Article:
It is probably a bit easier if you all ready are used to docking under aail. Which is a good plan to practice and use if at all possible. If there are uncrowded moorings in a harbor, practice picking them up under sail.

From what I have seen, most people do not know how to dock under sail, and someday, the electrical power, or engine is going to fail you.

Practicing with the engine running is a great tip. But, if you are not proficient, and familiar, and plan ahead, likelihood of looking good at all costs is pretty slim. Prior proper planning prevents poor performance.

We are quite familiar with Avalon, and would not chose to dock under sail in that packed harbor unless all other options were exhausted.

We have moored under sail in Two Harbors one time on our crealock 37. Emergency situation that was absolutely required. Crew was ready with bridles fore and aft, and were able to approach under the main, with the main sheet run out, and then using the loose sheet by just pulling in on the line itself for more speed, or letting it out to slow down lots of slack, not winching.

That way we could control the speed, and approach the mooring slowly.
As we had the mooring made, we let loose the main sheet and hauled up on the toping lift to scandalize the sail, and keep the boom from swinging and impacting any hard heads. We slowed nicely.

Bow crew yelled " wand " and hauled the eye of the mooring up and ran
the bow bridle thru the eye, other crew dropped the main. Cleating the bridle to the bow cleat, the Bow crew then ran the sand line back and pulled in the stern mooring eye, and secured the ready stern bridle thru the eye. Done deal.

Main boom was lowered and topping lift set. Main was flaked, and the sail cover put on.

If we had a beam wind, going down the fair way, and then had turn down wind to pick up the mooring between other moored vessels. I would drop the main into the wind, on a reach roll the jib in to 50 % , Continuing on a beam reach, and slowly reducing the jib sail as we approached our turn. All bridles would be set, main secured with a cruising furl. Under jib alone. Bare steerage way.

As we came up past the stern of the other moored boat, we would turn down wind, cut the jib sheet, and quickly roll in the small jib, and head to the mooring under bare poles.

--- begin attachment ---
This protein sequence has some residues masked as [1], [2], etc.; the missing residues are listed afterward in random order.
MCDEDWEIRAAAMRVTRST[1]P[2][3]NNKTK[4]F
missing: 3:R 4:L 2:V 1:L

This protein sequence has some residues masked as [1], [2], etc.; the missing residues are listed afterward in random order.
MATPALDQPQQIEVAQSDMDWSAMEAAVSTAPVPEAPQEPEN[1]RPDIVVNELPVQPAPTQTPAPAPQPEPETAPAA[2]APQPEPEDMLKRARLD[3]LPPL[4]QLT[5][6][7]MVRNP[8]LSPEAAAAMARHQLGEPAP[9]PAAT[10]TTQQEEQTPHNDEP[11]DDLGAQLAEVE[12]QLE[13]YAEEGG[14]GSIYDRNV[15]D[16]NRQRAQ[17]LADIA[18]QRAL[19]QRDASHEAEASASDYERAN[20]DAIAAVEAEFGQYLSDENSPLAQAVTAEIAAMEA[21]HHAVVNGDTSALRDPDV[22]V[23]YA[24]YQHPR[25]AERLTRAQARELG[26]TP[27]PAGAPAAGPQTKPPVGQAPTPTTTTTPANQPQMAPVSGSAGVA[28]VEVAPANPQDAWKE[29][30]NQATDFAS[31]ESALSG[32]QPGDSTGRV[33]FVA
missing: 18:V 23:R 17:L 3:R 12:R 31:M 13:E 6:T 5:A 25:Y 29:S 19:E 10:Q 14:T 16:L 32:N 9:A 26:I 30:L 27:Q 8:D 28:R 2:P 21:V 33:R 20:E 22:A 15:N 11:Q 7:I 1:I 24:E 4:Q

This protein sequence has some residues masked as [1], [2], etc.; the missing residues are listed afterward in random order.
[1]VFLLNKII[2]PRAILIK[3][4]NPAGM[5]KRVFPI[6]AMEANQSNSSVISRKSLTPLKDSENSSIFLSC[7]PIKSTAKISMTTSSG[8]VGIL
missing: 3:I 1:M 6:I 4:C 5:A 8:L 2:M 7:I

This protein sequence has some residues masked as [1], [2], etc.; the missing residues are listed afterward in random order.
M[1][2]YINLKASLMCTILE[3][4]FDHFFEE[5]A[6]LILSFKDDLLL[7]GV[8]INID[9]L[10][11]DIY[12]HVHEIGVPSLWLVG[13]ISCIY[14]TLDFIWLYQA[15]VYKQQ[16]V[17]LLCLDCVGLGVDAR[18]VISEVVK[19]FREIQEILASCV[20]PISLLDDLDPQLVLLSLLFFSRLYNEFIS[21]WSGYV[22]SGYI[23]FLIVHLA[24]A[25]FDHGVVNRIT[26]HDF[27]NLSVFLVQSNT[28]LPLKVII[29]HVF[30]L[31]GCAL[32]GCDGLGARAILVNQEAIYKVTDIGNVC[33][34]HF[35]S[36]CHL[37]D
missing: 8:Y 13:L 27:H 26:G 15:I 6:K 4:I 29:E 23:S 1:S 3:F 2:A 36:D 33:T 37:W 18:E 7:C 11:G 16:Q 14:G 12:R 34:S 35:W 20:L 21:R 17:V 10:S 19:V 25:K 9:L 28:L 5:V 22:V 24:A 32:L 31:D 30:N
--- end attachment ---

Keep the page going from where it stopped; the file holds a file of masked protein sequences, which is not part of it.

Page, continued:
Having a stern anchor ready for your down wind approach is also a good plan, have it flaked out and let it run after your turn. If too much speed
you take a purchase on the anchor line and slow at the mooring and stop the vessel.

Crew has hauled the bow mooring line, and ran the bridle thru the eye and secured it to the boat. The run the sand line back and capture the stern mooring eye. Rig the bridle.

Do I want to do this in a crowded anchorage like Avalon Harbor, during the nutso summer season. Nope. But, if we did need assistance there is a plan B. You can also call the harbies .

On a private charter, summer day, we were sailing from Newport Beach, to Avalon. What generally happens about 2 plus miles out you wind up in
the lee of the island, and zip for wind.

Well, our sails were still up, maybe 3 miles out and the wind quits, we roll em in and haul em down, Engine on. No air. We are making about 5 kts under power.

All of a sudden the boat is madly vibrating, and shaking, and we immediately shut the iron jenny down.

The ocean is glass. We haul up the sails but cannot make any progress. So, we call vessel assist, and a boat with a towing bit comes out from the
maintenance dock in Avalon Harbor, and tow us in to the maint. dock.

Turns out, even tho this was a nearly new Gibsea 30 plus footer, one of the three blades on the prop totally separated and fell deep into the blue pacific. So, we had no choice, and was it was good that the owner had
subscribed to Vessel Assist.

The reason I was on board is that the owner was one of our sailing club members, and one of my students. He wanted an instructor on board just in case for his first Catalina passage. He and his wife were doing the sailing and navigating.

Everything was handled very smoothly, a new prop was sent over on the fast Catalina Express the next day. After the repair, we put her on a mooring, and all was well. The party light was lit for a couple of days, and we sailed back to Newport . Life was good.

You never know when something totally unexpected can occur. But the more sailing and boat handling skills that you have generally you can sail yourself out of it, or be prepared to ask for assistance if you need it.